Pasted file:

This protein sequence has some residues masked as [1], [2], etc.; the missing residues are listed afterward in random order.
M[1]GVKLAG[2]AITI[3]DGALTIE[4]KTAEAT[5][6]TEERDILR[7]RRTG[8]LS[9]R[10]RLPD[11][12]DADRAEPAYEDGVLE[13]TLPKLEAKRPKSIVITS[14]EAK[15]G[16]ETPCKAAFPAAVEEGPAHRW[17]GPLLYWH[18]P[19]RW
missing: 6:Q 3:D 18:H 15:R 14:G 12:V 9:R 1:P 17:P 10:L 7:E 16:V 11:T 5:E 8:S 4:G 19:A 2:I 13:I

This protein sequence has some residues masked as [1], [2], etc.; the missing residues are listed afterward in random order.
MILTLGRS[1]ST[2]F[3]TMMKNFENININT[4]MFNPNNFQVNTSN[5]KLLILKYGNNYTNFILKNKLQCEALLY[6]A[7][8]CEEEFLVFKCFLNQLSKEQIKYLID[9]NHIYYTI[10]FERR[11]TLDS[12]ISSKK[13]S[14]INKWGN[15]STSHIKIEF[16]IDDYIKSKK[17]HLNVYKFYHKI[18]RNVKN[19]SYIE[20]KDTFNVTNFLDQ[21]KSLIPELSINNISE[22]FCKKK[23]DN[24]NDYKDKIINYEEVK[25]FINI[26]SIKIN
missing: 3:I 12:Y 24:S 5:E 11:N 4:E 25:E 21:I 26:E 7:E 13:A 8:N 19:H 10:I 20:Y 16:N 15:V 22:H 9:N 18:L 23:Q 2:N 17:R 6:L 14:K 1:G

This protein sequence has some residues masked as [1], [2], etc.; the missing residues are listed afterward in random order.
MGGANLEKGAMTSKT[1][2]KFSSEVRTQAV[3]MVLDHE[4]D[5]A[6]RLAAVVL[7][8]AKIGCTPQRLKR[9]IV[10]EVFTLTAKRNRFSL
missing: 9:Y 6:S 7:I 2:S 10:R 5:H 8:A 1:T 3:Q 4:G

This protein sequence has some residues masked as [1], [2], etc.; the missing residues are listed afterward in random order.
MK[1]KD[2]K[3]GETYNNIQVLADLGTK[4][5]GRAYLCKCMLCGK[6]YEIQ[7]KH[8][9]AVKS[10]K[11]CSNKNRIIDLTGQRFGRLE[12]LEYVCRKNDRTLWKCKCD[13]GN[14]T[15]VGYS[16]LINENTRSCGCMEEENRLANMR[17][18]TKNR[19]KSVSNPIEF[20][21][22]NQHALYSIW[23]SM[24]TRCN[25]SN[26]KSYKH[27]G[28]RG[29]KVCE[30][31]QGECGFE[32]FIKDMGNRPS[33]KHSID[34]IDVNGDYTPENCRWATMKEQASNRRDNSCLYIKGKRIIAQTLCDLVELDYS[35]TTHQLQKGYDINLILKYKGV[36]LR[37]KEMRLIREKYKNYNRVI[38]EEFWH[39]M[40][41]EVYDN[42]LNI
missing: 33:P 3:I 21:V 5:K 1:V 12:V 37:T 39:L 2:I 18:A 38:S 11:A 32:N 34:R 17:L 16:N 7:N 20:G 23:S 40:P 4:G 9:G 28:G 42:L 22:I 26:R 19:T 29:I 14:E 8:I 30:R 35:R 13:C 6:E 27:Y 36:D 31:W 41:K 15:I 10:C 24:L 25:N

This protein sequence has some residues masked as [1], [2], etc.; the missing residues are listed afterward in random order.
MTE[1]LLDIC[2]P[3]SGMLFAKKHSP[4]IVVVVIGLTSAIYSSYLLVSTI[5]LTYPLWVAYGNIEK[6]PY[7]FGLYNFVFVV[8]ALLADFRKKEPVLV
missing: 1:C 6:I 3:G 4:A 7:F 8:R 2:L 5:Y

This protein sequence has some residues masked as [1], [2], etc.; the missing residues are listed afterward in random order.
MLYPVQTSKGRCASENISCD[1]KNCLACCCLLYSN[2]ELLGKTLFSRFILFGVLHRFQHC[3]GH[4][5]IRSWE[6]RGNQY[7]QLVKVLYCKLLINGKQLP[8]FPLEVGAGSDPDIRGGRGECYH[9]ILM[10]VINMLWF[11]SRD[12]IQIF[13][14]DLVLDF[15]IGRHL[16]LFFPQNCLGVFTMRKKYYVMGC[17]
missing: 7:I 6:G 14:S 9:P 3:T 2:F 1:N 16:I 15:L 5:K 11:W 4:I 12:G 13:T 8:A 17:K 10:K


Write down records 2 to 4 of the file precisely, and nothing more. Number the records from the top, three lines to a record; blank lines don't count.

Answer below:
This protein sequence has some residues masked as [1], [2], etc.; the missing residues are listed afterward in random order.
MILTLGRS[1]ST[2]F[3]TMMKNFENININT[4]MFNPNNFQVNTSN[5]KLLILKYGNNYTNFILKNKLQCEALLY[6]A[7][8]CEEEFLVFKCFLNQLSKEQIKYLID[9]NHIYYTI[10]FERR[11]TLDS[12]ISSKK[13]S[14]INKWGN[15]STSHIKIEF[16]IDDYIKSKK[17]HLNVYKFYHKI[18]RNVKN[19]SYIE[20]KDTFNVTNFLDQ[21]KSLIPELSINNISE[22]FCKKK[23]DN[24]NDYKDKIINYEEVK[25]FINI[26]SIKIN
missing: 3:I 12:Y 24:S 5:E 11:N 4:E 25:E 21:I 26:E 7:E 13:A 8:N 19:H 10:I 20:Y 16:N 15:V 22:H 9:N 18:L 23:Q 2:N 17:R 6:L 14:K 1:G

This protein sequence has some residues masked as [1], [2], etc.; the missing residues are listed afterward in random order.
MGGANLEKGAMTSKT[1][2]KFSSEVRTQAV[3]MVLDHE[4]D[5]A[6]RLAAVVL[7][8]AKIGCTPQRLKR[9]IV[10]EVFTLTAKRNRFSL
missing: 9:Y 6:S 7:I 2:S 10:R 5:H 8:A 1:T 3:Q 4:G

This protein sequence has some residues masked as [1], [2], etc.; the missing residues are listed afterward in random order.
MK[1]KD[2]K[3]GETYNNIQVLADLGTK[4][5]GRAYLCKCMLCGK[6]YEIQ[7]KH[8][9]AVKS[10]K[11]CSNKNRIIDLTGQRFGRLE[12]LEYVCRKNDRTLWKCKCD[13]GN[14]T[15]VGYS[16]LINENTRSCGCMEEENRLANMR[17][18]TKNR[19]KSVSNPIEF[20][21][22]NQHALYSIW[23]SM[24]TRCN[25]SN[26]KSYKH[27]G[28]RG[29]KVCE[30][31]QGECGFE[32]FIKDMGNRPS[33]KHSID[34]IDVNGDYTPENCRWATMKEQASNRRDNSCLYIKGKRIIAQTLCDLVELDYS[35]TTHQLQKGYDINLILKYKGV[36]LR[37]KEMRLIREKYKNYNRVI[38]EEFWH[39]M[40][41]EVYDN[42]LNI
missing: 33:P 3:I 21:V 5:K 1:V 12:V 37:T 39:L 2:I 18:A 38:S 11:A 32:N 34:R 17:L 16:N 7:N 20:G 23:S 40:P 4:G 9:G 28:G 42:L 22:I 26:R 19:T 29:I 14:E 8:I 30:R 35:R 13:C 6:E 27:Y 36:D 31:W 41:K 15:I 10:C 24:L 25:N